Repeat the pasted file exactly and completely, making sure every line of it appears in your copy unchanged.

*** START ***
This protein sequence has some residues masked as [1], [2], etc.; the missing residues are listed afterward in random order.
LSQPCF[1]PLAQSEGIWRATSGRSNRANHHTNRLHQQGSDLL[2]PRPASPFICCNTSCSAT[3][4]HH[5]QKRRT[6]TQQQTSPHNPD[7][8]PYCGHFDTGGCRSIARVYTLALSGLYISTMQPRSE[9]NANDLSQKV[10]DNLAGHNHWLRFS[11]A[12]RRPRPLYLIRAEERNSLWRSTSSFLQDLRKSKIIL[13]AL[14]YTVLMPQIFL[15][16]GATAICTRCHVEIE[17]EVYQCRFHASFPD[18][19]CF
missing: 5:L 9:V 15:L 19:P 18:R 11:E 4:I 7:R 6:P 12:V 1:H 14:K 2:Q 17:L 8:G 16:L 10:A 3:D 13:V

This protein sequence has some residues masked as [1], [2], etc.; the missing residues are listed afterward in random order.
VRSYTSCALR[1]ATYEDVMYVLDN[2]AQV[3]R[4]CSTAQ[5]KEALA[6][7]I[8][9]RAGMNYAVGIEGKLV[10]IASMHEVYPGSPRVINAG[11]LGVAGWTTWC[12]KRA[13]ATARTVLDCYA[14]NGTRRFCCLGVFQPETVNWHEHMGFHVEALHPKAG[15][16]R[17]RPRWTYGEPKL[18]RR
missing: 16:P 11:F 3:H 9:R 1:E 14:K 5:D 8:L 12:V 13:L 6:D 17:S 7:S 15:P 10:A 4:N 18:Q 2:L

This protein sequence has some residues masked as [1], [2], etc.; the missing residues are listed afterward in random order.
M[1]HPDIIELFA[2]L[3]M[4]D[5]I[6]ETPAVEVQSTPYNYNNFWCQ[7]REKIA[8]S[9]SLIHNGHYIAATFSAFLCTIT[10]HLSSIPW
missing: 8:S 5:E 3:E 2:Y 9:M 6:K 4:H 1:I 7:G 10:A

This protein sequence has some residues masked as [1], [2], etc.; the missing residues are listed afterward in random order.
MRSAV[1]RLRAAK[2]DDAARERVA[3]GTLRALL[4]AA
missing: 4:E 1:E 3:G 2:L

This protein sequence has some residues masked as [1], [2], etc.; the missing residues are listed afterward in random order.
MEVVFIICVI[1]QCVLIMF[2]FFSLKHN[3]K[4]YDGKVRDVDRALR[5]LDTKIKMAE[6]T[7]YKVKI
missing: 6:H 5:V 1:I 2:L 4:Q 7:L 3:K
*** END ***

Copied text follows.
This protein sequence has some residues masked as [1], [2], etc.; the missing residues are listed afterward in random order.
LSQPCF[1]PLAQSEGIWRATSGRSNRANHHTNRLHQQGSDLL[2]PRPASPFICCNTSCSAT[3][4]HH[5]QKRRT[6]TQQQTSPHNPD[7][8]PYCGHFDTGGCRSIARVYTLALSGLYISTMQPRSE[9]NANDLSQKV[10]DNLAGHNHWLRFS[11]A[12]RRPRPLYLIRAEERNSLWRSTSSFLQDLRKSKIIL[13]AL[14]YTVLMPQIFL[15][16]GATAICTRCHVEIE[17]EVYQCRFHASFPD[18][19]CF
missing: 5:L 9:V 15:L 19:P 18:R 11:E 4:I 7:R 6:P 12:V 1:H 14:K 2:Q 17:L 8:G 16:L 10:A 3:D 13:V

This protein sequence has some residues masked as [1], [2], etc.; the missing residues are listed afterward in random order.
VRSYTSCALR[1]ATYEDVMYVLDN[2]AQV[3]R[4]CSTAQ[5]KEALA[6][7]I[8][9]RAGMNYAVGIEGKLV[10]IASMHEVYPGSPRVINAG[11]LGVAGWTTWC[12]KRA[13]ATARTVLDCYA[14]NGTRRFCCLGVFQPETVNWHEHMGFHVEALHPKAG[15][16]R[17]RPRWTYGEPKL[18]RR
missing: 16:P 11:F 3:H 9:R 1:E 14:K 5:D 8:L 12:V 13:L 6:D 17:S 7:S 15:P 10:A 4:N 18:Q 2:L

This protein sequence has some residues masked as [1], [2], etc.; the missing residues are listed afterward in random order.
M[1]HPDIIELFA[2]L[3]M[4]D[5]I[6]ETPAVEVQSTPYNYNNFWCQ[7]REKIA[8]S[9]SLIHNGHYIAATFSAFLCTIT[10]HLSSIPW
missing: 8:S 5:E 3:E 2:Y 9:M 6:K 4:H 1:I 7:G 10:A

This protein sequence has some residues masked as [1], [2], etc.; the missing residues are listed afterward in random order.
MRSAV[1]RLRAAK[2]DDAARERVA[3]GTLRALL[4]AA
missing: 4:E 1:E 3:G 2:L

This protein sequence has some residues masked as [1], [2], etc.; the missing residues are listed afterward in random order.
MEVVFIICVI[1]QCVLIMF[2]FFSLKHN[3]K[4]YDGKVRDVDRALR[5]LDTKIKMAE[6]T[7]YKVKI
missing: 6:H 5:V 1:I 2:L 4:Q 7:L 3:K